Recital Series kicks off Saturday

Jon Dahlager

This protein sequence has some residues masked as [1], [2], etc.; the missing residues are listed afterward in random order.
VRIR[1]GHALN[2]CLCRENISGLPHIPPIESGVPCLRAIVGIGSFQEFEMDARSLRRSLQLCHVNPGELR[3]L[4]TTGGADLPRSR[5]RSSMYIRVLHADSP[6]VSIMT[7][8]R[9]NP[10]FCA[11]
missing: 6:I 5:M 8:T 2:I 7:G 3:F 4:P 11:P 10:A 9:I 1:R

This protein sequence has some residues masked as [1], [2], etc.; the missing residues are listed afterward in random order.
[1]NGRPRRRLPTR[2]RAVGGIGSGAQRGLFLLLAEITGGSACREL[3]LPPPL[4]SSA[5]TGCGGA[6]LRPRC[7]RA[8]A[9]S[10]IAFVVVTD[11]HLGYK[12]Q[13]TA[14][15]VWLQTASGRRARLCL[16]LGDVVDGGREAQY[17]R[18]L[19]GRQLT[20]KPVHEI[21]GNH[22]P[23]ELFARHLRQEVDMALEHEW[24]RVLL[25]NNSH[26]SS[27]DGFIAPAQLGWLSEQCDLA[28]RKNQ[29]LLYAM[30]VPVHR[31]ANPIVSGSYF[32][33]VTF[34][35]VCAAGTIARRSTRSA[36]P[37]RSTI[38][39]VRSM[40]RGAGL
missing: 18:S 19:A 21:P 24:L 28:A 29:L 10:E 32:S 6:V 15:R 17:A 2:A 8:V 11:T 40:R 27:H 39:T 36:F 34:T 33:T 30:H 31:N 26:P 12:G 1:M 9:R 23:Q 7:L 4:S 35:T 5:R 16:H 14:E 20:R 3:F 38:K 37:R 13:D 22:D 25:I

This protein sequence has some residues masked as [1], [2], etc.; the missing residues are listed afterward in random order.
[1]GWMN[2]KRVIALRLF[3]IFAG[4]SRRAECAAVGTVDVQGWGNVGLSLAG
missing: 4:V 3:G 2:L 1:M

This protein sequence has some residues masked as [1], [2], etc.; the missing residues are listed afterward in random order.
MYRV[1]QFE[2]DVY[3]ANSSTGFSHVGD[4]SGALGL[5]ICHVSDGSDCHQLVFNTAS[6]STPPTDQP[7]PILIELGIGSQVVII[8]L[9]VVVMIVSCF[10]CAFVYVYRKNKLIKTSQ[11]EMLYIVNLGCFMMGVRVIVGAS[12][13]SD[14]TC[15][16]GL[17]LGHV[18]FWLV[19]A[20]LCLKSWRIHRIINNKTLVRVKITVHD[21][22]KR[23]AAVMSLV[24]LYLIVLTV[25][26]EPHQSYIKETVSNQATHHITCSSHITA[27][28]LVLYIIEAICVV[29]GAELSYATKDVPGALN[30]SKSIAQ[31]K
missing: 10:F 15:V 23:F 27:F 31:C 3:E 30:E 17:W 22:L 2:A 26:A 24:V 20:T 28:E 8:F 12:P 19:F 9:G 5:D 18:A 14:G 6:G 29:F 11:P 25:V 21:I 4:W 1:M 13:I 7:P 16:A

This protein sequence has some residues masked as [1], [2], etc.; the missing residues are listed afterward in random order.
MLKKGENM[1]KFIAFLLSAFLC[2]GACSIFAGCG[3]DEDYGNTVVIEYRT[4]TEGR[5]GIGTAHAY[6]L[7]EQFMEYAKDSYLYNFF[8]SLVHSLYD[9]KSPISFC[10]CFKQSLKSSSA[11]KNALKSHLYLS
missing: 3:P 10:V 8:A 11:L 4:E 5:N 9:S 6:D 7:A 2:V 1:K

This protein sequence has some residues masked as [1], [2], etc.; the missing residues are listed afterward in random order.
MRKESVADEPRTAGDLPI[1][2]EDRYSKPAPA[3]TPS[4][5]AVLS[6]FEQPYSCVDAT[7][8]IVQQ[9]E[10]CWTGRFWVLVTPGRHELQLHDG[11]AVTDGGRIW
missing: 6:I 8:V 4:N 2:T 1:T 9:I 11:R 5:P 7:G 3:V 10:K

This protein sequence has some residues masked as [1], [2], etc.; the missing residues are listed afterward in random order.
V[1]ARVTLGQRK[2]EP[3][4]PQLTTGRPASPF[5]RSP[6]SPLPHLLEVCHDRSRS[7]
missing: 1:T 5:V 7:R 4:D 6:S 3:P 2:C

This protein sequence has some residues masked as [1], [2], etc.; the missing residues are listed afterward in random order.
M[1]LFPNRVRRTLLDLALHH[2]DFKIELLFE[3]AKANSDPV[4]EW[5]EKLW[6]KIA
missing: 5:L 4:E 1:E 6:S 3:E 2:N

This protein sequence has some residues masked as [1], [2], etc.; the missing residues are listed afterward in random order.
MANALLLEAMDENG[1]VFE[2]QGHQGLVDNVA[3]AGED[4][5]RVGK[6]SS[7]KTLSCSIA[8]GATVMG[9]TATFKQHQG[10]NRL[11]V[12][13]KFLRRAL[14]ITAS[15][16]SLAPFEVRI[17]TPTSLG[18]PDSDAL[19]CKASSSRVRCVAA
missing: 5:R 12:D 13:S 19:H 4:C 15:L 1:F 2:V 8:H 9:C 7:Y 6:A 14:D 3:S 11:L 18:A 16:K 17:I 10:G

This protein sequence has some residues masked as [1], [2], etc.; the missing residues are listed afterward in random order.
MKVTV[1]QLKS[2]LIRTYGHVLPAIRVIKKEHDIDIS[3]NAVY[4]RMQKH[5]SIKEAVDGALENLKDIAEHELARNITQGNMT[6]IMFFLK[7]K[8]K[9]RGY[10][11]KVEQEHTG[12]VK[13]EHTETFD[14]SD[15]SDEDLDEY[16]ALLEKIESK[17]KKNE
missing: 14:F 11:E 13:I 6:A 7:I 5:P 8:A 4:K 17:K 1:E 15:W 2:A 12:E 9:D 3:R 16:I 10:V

A large part of the responsibility of a professor is research. Material engineering professors have polymers to play with, and chemical engineering instructors get to develop new biotechnology. But what do professors in the music department do for research? “Whereas scientists go in the lab and do their experiments, our research for performers is performing,” said Sue Haug, Music department head. “So, it’s one of the things that we do and are expected to do as musicians at an institution like this.” In order to start this year’s research, the 2000-2001 Faculty Recital Series begins with a concert in the Martha-Ellen Tye Recital Hall at 7:30 p.m. Saturday. The first performance will feature Haug, a pianist, and George Work, fellow music professor and cellist, playing selections by Bach and Shostakovich. However, they and other faculty musicians throughout the year are not playing only as a form of research. “An extra incentive for us is a chance to perform for our students, because our students learn not just by what we say, but by what we do,” Haug said. The Faculty Recital Series has its origin in the early days of Iowa State – there have been recitals for as long as there have been faculty at the university. “Originally, there wasn’t a music program that offered degrees, but there were guest artists and there were artists in residence who were at Iowa State who gave lessons,” Haug said. “Those people performed always.” Haug and Work are not the only professors who will be performing throughout the year. New to the recital series this year are the wind and percussion chamber ensemble recitals. There are four performances scheduled for this school year. “We’re hoping to give people a variety of music that we haven’t been able to give them in the past,” said Joe Messenger, music professor. The first of these performances will be Sept. 29 at 7:30 p.m. in the Martha-Ellen Tye Recital Hall, featuring clarinetist Messenger with percussionist Elizabeth Sadilek and a flute, oboe and piano trio. Recitals are not limited to the traditional instruments, however. Another part of the series is the Carillon Festival. This runs from Sept. 22-24, and features music being played on the Stanton Memorial Carillon contained in the Campanile. Assistant music professor Tin-shi Tam will be performing Sept. 22 at 5 p.m. as part of both the Faculty Recital Series and the Carillon Festival – a musical weekend that has been coordinated with the Celebrate America concert that features both choral and instrumental groups. Tin-shi is the faculty member who plays the Campanile music at noon nearly every day. “I know sometimes students will miss out during the noon hour because of classes or other engagements,” Tin-shi said. “We would just like to do some concert beyond the noon hour regular concerts so the community would be able to come in and enjoy the music.” All of the faculty musicians would like anyone who is interested in high-quality classical music to come enjoy the free concerts. “This is what we do, this is our life,” Haug said. “I perform because it’s what I’m trained to do and because it’s what I love to do. This is great fun for most of us.”